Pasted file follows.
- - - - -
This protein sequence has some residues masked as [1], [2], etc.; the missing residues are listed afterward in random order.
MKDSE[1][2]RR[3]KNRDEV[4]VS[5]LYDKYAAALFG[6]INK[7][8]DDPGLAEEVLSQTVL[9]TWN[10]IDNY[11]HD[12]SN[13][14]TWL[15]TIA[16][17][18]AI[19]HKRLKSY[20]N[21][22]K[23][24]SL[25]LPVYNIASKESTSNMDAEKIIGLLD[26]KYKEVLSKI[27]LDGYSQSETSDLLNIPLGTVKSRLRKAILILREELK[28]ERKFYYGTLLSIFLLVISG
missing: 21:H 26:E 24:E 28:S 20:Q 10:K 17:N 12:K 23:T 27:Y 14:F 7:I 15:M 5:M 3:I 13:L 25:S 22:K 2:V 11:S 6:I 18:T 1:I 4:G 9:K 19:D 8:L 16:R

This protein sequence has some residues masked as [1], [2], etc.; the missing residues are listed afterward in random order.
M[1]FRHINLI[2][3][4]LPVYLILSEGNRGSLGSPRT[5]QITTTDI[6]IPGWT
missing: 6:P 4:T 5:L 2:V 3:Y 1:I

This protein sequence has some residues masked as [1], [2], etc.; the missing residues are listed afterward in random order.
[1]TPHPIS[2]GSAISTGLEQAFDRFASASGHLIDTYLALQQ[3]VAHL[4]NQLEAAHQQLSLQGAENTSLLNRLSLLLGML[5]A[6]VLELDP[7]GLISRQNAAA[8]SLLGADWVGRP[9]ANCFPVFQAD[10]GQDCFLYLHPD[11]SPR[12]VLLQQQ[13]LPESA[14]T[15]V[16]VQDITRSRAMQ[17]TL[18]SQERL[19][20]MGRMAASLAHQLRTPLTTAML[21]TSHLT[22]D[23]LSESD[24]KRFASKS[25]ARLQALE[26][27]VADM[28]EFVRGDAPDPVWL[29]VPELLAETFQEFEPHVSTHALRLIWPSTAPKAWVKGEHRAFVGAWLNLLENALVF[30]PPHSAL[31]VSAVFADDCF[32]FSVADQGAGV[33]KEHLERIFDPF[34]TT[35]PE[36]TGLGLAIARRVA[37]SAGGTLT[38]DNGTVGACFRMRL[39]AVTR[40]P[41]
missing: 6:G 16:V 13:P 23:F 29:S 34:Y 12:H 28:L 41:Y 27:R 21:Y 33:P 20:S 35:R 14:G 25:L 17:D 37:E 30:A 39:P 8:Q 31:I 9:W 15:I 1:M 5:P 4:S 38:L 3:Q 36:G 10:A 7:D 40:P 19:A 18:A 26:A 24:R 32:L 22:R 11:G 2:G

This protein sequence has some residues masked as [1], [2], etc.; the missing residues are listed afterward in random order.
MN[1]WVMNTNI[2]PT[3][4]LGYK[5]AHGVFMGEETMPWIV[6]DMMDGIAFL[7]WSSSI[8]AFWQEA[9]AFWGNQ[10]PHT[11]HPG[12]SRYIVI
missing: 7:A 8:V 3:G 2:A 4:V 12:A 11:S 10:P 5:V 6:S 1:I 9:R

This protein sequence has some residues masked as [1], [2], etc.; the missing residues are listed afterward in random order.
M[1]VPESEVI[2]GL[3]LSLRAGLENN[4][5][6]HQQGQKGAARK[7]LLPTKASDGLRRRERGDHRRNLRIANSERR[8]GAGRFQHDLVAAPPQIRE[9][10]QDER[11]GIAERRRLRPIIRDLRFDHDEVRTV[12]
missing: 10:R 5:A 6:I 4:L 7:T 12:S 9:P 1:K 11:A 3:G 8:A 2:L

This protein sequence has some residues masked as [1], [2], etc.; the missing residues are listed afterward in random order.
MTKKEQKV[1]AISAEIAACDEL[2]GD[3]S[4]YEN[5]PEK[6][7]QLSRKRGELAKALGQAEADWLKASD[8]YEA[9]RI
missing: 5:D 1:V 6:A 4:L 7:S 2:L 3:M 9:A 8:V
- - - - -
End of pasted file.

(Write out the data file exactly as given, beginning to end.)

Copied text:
This protein sequence has some residues masked as [1], [2], etc.; the missing residues are listed afterward in random order.
MKDSE[1][2]RR[3]KNRDEV[4]VS[5]LYDKYAAALFG[6]INK[7][8]DDPGLAEEVLSQTVL[9]TWN[10]IDNY[11]HD[12]SN[13][14]TWL[15]TIA[16][17][18]AI[19]HKRLKSY[20]N[21][22]K[23][24]SL[25]LPVYNIASKESTSNMDAEKIIGLLD[26]KYKEVLSKI[27]LDGYSQSETSDLLNIPLGTVKSRLRKAILILREELK[28]ERKFYYGTLLSIFLLVISG
missing: 21:H 26:E 24:E 28:S 20:Q 10:K 17:N 12:K 23:T 27:Y 14:F 7:I 15:M 5:M 3:I 13:L 25:S 22:K 2:V 11:S 6:I 18:T 1:I 4:G 9:K 19:D 8:L 16:R

This protein sequence has some residues masked as [1], [2], etc.; the missing residues are listed afterward in random order.
M[1]FRHINLI[2][3][4]LPVYLILSEGNRGSLGSPRT[5]QITTTDI[6]IPGWT
missing: 6:P 4:T 5:L 2:V 3:Y 1:I

This protein sequence has some residues masked as [1], [2], etc.; the missing residues are listed afterward in random order.
[1]TPHPIS[2]GSAISTGLEQAFDRFASASGHLIDTYLALQQ[3]VAHL[4]NQLEAAHQQLSLQGAENTSLLNRLSLLLGML[5]A[6]VLELDP[7]GLISRQNAAA[8]SLLGADWVGRP[9]ANCFPVFQAD[10]GQDCFLYLHPD[11]SPR[12]VLLQQQ[13]LPESA[14]T[15]V[16]VQDITRSRAMQ[17]TL[18]SQERL[19][20]MGRMAASLAHQLRTPLTTAML[21]TSHLT[22]D[23]LSESD[24]KRFASKS[25]ARLQALE[26][27]VADM[28]EFVRGDAPDPVWL[29]VPELLAETFQEFEPHVSTHALRLIWPSTAPKAWVKGEHRAFVGAWLNLLENALVF[30]PPHSAL[31]VSAVFADDCF[32]FSVADQGAGV[33]KEHLERIFDPF[34]TT[35]PE[36]TGLGLAIARRVA[37]SAGGTLT[38]DNGTVGACFRMRL[39]AVTR[40]P[41]
missing: 6:G 16:V 13:P 23:F 29:S 34:Y 12:H 28:L 41:Y 27:R 21:Y 33:P 20:S 35:R 14:G 25:L 17:D 37:E 30:A 39:P 8:Q 31:I 9:W 15:I 1:M 5:P 4:S 38:L 3:Q 36:G 10:A 7:D 40:P 19:A 18:A 26:A 24:R 32:L 22:R 11:G 2:G

This protein sequence has some residues masked as [1], [2], etc.; the missing residues are listed afterward in random order.
MN[1]WVMNTNI[2]PT[3][4]LGYK[5]AHGVFMGEETMPWIV[6]DMMDGIAFL[7]WSSSI[8]AFWQEA[9]AFWGNQ[10]PHT[11]HPG[12]SRYIVI
missing: 7:A 8:V 3:G 2:A 4:V 12:A 11:S 10:P 5:V 6:S 1:I 9:R

This protein sequence has some residues masked as [1], [2], etc.; the missing residues are listed afterward in random order.
M[1]VPESEVI[2]GL[3]LSLRAGLENN[4][5][6]HQQGQKGAARK[7]LLPTKASDGLRRRERGDHRRNLRIANSERR[8]GAGRFQHDLVAAPPQIRE[9][10]QDER[11]GIAERRRLRPIIRDLRFDHDEVRTV[12]
missing: 10:R 5:A 6:I 4:L 7:T 12:S 9:P 1:K 11:A 3:G 8:A 2:L

This protein sequence has some residues masked as [1], [2], etc.; the missing residues are listed afterward in random order.
MTKKEQKV[1]AISAEIAACDEL[2]GD[3]S[4]YEN[5]PEK[6][7]QLSRKRGELAKALGQAEADWLKASD[8]YEA[9]RI
missing: 5:D 1:V 6:A 4:L 7:S 2:L 3:M 9:A 8:V